Freemasonry and Women's Rights - P2

Second part, in the introductory series exploring the history of mixed, Co- and female Freemasonry, and how the fraternity and its members helped progress the emancipation and rights of women.

Freemasonry and Women's Rights - P1

A two-part introductory series exploring the history of mixed, Co- and female Freemasonry, and how the fraternity and its members helped progress the emancipation and rights of women.

Adoniramite Freemasonry

Adoniramite Freemasonry, also known as Adoptive Freemasonry, emerged in 18th-century France as a unique initiation system for women. Mimicking the secrecy and symbolism of regular Freemasonry, these Lodges of Adoption attracted noblewomen, literary figures, and even royalty. Explore the origins, rituals, and controversies surrounding this intriguing branch of Freemasonry.

Two ladies who became Grand Masters

Who were the two ladies, mother and daughter who become Grand Masters of Honourable Fraternity of Ancient Freemasons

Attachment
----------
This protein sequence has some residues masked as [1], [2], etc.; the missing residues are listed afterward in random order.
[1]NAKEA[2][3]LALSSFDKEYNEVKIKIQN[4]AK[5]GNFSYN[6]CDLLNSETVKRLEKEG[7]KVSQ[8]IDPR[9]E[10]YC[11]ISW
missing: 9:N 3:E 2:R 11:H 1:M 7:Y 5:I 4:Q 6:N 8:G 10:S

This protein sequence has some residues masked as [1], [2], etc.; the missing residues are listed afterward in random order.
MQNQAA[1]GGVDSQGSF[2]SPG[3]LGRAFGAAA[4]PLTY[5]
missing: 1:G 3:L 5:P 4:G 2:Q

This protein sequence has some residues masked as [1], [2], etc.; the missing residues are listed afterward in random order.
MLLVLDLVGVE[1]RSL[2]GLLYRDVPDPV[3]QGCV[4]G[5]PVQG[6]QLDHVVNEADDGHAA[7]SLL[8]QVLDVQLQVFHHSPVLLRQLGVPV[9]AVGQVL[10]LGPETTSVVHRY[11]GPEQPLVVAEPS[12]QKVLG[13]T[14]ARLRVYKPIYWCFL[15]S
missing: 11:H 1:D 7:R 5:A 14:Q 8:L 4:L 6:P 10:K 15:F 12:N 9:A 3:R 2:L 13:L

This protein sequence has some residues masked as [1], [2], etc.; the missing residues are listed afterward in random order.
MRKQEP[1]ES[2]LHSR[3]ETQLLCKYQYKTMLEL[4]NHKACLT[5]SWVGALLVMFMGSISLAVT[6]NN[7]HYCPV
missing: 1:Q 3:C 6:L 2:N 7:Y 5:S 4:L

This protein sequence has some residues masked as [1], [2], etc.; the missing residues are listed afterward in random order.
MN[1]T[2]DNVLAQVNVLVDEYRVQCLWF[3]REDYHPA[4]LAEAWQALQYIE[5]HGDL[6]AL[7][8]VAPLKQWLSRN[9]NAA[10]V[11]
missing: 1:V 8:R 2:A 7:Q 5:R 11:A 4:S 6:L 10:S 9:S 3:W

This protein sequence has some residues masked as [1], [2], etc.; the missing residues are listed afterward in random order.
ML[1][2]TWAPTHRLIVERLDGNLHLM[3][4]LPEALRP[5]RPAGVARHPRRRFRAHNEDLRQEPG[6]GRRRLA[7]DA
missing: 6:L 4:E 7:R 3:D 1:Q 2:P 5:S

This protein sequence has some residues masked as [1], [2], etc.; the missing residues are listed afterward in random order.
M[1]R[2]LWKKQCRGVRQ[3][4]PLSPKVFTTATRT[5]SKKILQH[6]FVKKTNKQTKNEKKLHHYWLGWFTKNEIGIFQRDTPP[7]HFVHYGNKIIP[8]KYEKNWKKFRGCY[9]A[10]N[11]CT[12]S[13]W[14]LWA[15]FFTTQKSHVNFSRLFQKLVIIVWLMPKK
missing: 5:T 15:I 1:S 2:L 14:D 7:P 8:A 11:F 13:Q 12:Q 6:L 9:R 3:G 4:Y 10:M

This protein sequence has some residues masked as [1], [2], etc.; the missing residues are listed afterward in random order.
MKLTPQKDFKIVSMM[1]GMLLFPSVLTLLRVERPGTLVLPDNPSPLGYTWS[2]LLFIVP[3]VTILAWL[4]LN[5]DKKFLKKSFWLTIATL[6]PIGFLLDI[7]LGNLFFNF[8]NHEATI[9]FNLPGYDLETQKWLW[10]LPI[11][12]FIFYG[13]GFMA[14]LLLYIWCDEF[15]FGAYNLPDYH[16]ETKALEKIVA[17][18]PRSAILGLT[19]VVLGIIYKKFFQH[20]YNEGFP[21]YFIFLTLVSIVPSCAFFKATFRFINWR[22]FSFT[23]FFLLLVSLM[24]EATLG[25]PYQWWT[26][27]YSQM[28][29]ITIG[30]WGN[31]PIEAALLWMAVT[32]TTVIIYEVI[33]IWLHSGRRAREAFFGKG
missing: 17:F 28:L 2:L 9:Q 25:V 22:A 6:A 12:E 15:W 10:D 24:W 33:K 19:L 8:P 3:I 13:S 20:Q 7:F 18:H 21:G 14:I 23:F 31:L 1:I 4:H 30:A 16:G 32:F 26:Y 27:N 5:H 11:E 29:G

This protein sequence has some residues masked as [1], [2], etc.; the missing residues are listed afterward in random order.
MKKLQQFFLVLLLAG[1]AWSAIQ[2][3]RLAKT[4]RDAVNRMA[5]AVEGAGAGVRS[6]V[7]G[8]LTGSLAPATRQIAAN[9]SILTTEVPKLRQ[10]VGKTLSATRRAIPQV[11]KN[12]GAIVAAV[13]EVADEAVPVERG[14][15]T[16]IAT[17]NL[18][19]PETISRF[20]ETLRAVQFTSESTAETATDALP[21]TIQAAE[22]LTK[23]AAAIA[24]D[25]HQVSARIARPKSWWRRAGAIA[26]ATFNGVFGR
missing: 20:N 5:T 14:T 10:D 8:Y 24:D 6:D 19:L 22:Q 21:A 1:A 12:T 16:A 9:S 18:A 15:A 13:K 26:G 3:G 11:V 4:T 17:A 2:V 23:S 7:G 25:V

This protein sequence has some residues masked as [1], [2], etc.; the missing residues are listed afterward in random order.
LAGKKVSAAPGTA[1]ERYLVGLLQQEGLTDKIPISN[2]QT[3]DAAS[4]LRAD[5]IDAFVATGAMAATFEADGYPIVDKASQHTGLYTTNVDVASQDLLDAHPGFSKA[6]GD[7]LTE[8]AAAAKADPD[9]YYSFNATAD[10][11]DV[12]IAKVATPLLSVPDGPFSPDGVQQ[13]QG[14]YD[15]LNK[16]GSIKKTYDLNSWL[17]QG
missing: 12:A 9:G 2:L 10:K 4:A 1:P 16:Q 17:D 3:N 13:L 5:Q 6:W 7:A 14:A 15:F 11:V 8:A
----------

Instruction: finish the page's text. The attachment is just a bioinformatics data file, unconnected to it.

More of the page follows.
Maçonnerie d'Adoption

A look at Adoptive Lodges that were established in France for the initiation of females; a short Extract from the Encyclopedia Of Freemasonry

Woman and Freemasonry

Published in 1922, this interesting, and whimsical book was penned by Dudley Wright

Women and Freemasonry

Look at the History of Women in Freemasonry. Although Several women had been introduced to Freemasonry prior to the 18th century, it was more by accident than invitation.

Freemasonry for Women

The Great American Experiment, a film by HFAF documenting the Consecration and Installation of Officers of America Lodge No. 57 on May 25, 2019

masonic knowledge

to be a better citizen of the world

share the square with two brothers

click image to open email app on mobile device

Masonic Apparel

made to order

Share this article ....